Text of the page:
My methodology for handicapping college football is based on fundamental (as confirmed by statistical) handicapping, situational plays (the Handicapper’s Conundrum) and a dash of technical handicapping (such as home/road dichotomies and coaching personality profiles). Let's see what we've got in store for this weeks college football picks.
In the last month, I have penned individual articles covering 4 unique facets of statistical handicapping. These focused upon (1) 200 Club Members and Steamrollers, the powerful offensive football teams, (2) Defensive Powerhouses, the most statistically sound defensive units in the game; (3) Defensive Duds, those stop units who can’t be trusted to stop the wind; and (4) Offensive Oafs, the most impotent attack units in the game whose lack of efficiency makes them untrustworthy in any role. Last week, by using those statistical indicators, you could have gone a rock solid 32-17 ATS in their respective PLAY ON or PLAY AGAINST roles. That success, however, paled in comparison to my outstanding record of 11-1 ATS (92%) for my LTS clients for the Saturdayending November 1st. It was truly a great start to what is annually my best month of the season. Credit outstanding Game Selection Management to isolate those winners! By the way, Top Plays rated 4% of bankroll or higher, went 5-0 ATS, covering by 116 points.
As the calendar turns to November, situational handicapping is given a major boost with our weekly lists of (SS) Super Surgers vs. (TT) Towel Tossers. Remember that situational handicapping is the weekly Handicapper’s Conundrum in which he must decipher whether a team plays with positive momentum or letdown, or whether a team plays with negative momentum or bounce back. The concept I am about to present in this article, must be used in conjunction with those solutions to give the handicapper an accurate assessment of a team’s mental, emotional and psychological state as they enter this week’s contest. Allow me to share each of these concepts with you on an individual basis.
The success of a college football team is measured for many teams in the middle range of CFB proficiency by whether they reach a Bowl game or not. Playing in a Bowl game is important for 2 dominant reasons. First, it allots a team extra practice days in which it cannot only prepare for the Bowl game, but to make an assessment of the current state of the program and often times get a jump ahead to next season. The second, and more obvious reason, is the monetary gain associated with a Bowl appearance. In spite of the fact that CFB now has its own version of the Final Four, there will still be more than 30 Bowl games this season with over 60 teams participating. To qualify for a Bowl game, a team must have 6 victories against Division 1 foes. With a 12 game regular season schedule, that guarantees a .500 or better season, which is a measurement of success in and of itself. Using that line of thinking, it is a short leap to my isolation of the concepts of (SS) vs. (TT).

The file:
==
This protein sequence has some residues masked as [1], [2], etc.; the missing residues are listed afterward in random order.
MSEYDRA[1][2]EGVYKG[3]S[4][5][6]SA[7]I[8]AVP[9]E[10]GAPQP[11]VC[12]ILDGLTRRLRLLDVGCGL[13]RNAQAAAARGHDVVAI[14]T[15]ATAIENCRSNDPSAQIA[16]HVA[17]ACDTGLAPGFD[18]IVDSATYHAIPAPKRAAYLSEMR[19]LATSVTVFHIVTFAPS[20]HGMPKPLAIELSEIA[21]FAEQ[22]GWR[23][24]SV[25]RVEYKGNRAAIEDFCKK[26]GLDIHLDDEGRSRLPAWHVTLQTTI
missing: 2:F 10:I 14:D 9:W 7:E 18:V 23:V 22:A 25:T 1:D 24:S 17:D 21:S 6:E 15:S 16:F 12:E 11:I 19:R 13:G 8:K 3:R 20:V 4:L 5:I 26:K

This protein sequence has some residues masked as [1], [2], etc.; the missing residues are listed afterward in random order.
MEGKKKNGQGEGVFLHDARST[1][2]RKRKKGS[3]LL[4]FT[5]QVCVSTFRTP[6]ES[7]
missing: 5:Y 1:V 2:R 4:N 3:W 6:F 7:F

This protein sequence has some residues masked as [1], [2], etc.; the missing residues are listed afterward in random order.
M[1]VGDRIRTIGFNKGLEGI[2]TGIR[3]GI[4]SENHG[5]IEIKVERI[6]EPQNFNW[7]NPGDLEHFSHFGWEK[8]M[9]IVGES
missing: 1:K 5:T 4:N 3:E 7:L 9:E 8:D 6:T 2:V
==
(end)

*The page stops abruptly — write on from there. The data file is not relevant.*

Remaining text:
Towel Tossers (TT) are those teams who already have 7 or more losses. With no chance of being invited to the post-season party, these teams often begin to prepare for next season or experiment with new combinations of players on offense and defense. Often these teams have suffered attrition through injury or have a team chemistry that has never developed. There is little positive karma in the practices. It results in a team who can “toss the towel” on any given weekend. Usually the statistical profile of these teams does not lend itself to play ability. As a result, unless you can find great value with this team, such as in the role of a rivalry underdog, it is best to not include these teams on your ticket.
At the other end of the spectrum, are the CFB November Super Surgers (SS). These are teams who still have a reason to play. Clearly, there is motivation for many of these teams who are playing for a league title or for an improved Bowl bid. Much of the time, however, these teams are overpriced because of their positive momentum or obvious need. A better group of teams on whom you may isolate your handicapping skills would be teams with 4 or 5 victories in the month of November, who are still playing with “the carrot” of a Bowl bid being dangled in front of them. Finding teams such as this, who have positive statistical profiles, are playing with positive momentum, or who are likely to bounce off a loss, can provide many of the hidden gems that you can find on the CFB landscape in the month of November.
Always remember that fundamental, statistically based handicapping should be at the heart of your selection process. Solving the Handicapper’s Conundrum is an additional exercise which must be performed. Come November, however, the savvy handicapper will also look at his list of (TTs) and (SSs) to find outstanding wagering propositions for his college football picks on the current college football odds board for each week.